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Bangladesh's Zia Urges National Unity - 2001-10-03


In Bangladesh, the leader of the Bangladesh Nationalist party, Khaleda Zia, has called for national unity following her landslide victory in the country's general elections. A four party alliance led by the Bangladesh Nationalist party won a two-thirds majority in the 300-member parliament, winning 202 of the 283 seats where vote counting is completed. The Awami League, which led the last government, won only 62 seats.

The victory won by the Bangladesh Nationalist party was stunning, but the celebrations were muted. The restraint by party activists followed a call from their leader, Khaleda Zia, not to antagonize the rival Awami League party.

Khaleda Zia is expected to be named prime minister after results are officially declared. She is stressing the need for political unity, although she will not need to rely heavily on other parties because of the huge majority she has won.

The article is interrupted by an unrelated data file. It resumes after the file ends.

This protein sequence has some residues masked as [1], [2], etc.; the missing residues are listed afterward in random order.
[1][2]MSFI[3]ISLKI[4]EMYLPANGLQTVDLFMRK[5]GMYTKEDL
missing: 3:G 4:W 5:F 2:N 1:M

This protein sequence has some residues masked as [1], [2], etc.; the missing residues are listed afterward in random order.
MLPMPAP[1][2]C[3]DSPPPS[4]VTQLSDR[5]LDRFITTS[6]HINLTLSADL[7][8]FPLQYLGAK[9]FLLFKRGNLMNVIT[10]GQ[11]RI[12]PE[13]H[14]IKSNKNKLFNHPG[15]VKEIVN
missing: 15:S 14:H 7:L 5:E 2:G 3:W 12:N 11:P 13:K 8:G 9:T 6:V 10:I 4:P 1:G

At a news conference, Mrs. Zia asked political parties to come together and build a country free from terrorism. She asked for the help of the Awami League and other parties in this task.

Analysts say Mrs. Zia will need to establish some degree of national reconciliation to give Bangladesh political stability. The election campaign was hostile and violent, and there are fears the defeated Awami League might resort to disruptive strikes and parliamentary boycotts. These tactics have been frequently used by opposition parties in Bangladesh.

The Awami League has already complained of voter fraud and challenged the results, but newspapers in Dhaka are urging the party to refrain from protests and street demonstrations. Some party members are also calling for reflection rather than action.

Meanwhile, Mrs. Zia is promising to eradicate corruption, improve law and order, and increase living standards.

Mrs. Zia is also allaying fears that religion will have any role in her administration. She fought the election in alliance with three hard-line Islamic parties, raising concerns that the party may come under pressure to change the country's secular laws.

Mrs. Zia has already begun the task of putting together a government, and is holding discussions with her alliance partners on sharing of cabinet seats.

A new government must be in place in Bangladesh by October 15.

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